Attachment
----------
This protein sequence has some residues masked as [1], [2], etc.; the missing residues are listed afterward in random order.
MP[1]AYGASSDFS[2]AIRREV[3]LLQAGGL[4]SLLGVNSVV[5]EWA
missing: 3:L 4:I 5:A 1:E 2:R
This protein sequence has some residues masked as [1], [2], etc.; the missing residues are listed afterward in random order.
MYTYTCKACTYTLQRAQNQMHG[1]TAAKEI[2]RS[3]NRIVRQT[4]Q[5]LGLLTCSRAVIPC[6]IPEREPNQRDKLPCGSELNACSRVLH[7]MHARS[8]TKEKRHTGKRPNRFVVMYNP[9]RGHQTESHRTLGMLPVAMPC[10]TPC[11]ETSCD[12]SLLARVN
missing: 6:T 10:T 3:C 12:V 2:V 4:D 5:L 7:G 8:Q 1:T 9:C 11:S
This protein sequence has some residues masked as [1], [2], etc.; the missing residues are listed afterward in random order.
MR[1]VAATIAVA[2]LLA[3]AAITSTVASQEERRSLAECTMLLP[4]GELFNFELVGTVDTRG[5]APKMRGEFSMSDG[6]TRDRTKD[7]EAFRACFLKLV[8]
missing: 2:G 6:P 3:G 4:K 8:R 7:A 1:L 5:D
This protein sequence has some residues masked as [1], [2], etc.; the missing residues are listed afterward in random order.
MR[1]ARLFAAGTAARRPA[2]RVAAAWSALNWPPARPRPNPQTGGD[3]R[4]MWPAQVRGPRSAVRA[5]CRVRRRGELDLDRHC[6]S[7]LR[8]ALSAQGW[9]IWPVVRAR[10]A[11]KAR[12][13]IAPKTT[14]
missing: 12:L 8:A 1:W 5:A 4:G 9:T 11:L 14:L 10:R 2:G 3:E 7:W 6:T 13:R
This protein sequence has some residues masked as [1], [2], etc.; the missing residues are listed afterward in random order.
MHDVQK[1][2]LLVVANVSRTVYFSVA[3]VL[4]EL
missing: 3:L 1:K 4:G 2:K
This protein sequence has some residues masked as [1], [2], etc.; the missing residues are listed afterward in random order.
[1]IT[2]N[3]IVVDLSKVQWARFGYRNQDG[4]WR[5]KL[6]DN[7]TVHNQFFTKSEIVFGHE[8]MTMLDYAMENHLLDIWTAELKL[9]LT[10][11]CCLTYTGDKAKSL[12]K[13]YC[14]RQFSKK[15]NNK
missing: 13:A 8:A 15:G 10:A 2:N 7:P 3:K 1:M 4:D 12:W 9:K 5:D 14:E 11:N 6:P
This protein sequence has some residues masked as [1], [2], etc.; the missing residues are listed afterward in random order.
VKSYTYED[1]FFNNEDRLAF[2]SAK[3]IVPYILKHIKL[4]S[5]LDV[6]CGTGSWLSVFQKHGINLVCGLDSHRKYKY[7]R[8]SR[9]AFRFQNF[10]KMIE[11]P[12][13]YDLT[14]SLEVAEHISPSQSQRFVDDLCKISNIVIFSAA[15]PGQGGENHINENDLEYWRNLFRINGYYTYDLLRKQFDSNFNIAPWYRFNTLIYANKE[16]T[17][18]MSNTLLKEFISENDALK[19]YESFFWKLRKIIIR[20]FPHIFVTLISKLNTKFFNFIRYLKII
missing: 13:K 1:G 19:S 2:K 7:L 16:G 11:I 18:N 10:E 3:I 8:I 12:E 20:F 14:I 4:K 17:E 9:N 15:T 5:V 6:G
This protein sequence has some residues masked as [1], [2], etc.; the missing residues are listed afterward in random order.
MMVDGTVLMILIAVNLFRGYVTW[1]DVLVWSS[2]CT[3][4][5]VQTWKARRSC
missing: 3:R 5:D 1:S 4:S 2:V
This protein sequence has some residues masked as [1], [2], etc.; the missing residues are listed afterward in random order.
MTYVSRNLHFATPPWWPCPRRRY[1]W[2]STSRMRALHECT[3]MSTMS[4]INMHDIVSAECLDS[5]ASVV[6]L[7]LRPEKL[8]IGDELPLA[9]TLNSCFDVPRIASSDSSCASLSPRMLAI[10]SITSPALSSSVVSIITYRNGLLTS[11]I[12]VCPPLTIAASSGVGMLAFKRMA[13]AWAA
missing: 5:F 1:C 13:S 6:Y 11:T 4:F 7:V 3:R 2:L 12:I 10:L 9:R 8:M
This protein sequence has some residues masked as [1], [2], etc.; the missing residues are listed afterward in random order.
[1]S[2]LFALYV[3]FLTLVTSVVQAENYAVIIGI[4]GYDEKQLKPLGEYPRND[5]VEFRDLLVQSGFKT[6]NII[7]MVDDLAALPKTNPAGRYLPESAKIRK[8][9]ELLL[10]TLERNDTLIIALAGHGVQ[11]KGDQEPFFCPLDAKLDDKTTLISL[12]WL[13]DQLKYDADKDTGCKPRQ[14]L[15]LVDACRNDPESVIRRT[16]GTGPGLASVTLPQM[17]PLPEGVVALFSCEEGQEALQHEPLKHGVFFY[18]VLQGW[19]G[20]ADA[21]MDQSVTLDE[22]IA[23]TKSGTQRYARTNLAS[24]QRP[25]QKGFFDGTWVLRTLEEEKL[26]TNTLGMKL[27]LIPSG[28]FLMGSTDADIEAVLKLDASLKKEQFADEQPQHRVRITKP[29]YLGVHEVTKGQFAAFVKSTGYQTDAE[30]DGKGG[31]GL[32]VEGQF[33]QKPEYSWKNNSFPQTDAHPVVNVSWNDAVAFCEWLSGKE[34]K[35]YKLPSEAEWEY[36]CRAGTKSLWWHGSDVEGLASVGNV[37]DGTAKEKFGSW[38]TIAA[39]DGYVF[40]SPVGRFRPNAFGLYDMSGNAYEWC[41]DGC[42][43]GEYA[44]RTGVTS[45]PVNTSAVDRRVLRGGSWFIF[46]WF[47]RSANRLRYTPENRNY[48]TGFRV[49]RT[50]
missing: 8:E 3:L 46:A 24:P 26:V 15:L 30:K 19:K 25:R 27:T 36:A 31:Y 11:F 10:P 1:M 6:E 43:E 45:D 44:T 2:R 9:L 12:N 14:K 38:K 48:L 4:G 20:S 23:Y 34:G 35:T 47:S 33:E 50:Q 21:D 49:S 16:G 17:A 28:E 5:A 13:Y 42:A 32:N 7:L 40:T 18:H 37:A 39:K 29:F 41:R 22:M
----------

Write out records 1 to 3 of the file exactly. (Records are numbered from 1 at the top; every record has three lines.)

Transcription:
This protein sequence has some residues masked as [1], [2], etc.; the missing residues are listed afterward in random order.
MP[1]AYGASSDFS[2]AIRREV[3]LLQAGGL[4]SLLGVNSVV[5]EWA
missing: 3:L 4:I 5:A 1:E 2:R
This protein sequence has some residues masked as [1], [2], etc.; the missing residues are listed afterward in random order.
MYTYTCKACTYTLQRAQNQMHG[1]TAAKEI[2]RS[3]NRIVRQT[4]Q[5]LGLLTCSRAVIPC[6]IPEREPNQRDKLPCGSELNACSRVLH[7]MHARS[8]TKEKRHTGKRPNRFVVMYNP[9]RGHQTESHRTLGMLPVAMPC[10]TPC[11]ETSCD[12]SLLARVN
missing: 6:T 10:T 3:C 12:V 2:V 4:D 5:L 7:G 8:Q 1:T 9:C 11:S
This protein sequence has some residues masked as [1], [2], etc.; the missing residues are listed afterward in random order.
MR[1]VAATIAVA[2]LLA[3]AAITSTVASQEERRSLAECTMLLP[4]GELFNFELVGTVDTRG[5]APKMRGEFSMSDG[6]TRDRTKD[7]EAFRACFLKLV[8]
missing: 2:G 6:P 3:G 4:K 8:R 7:A 1:L 5:D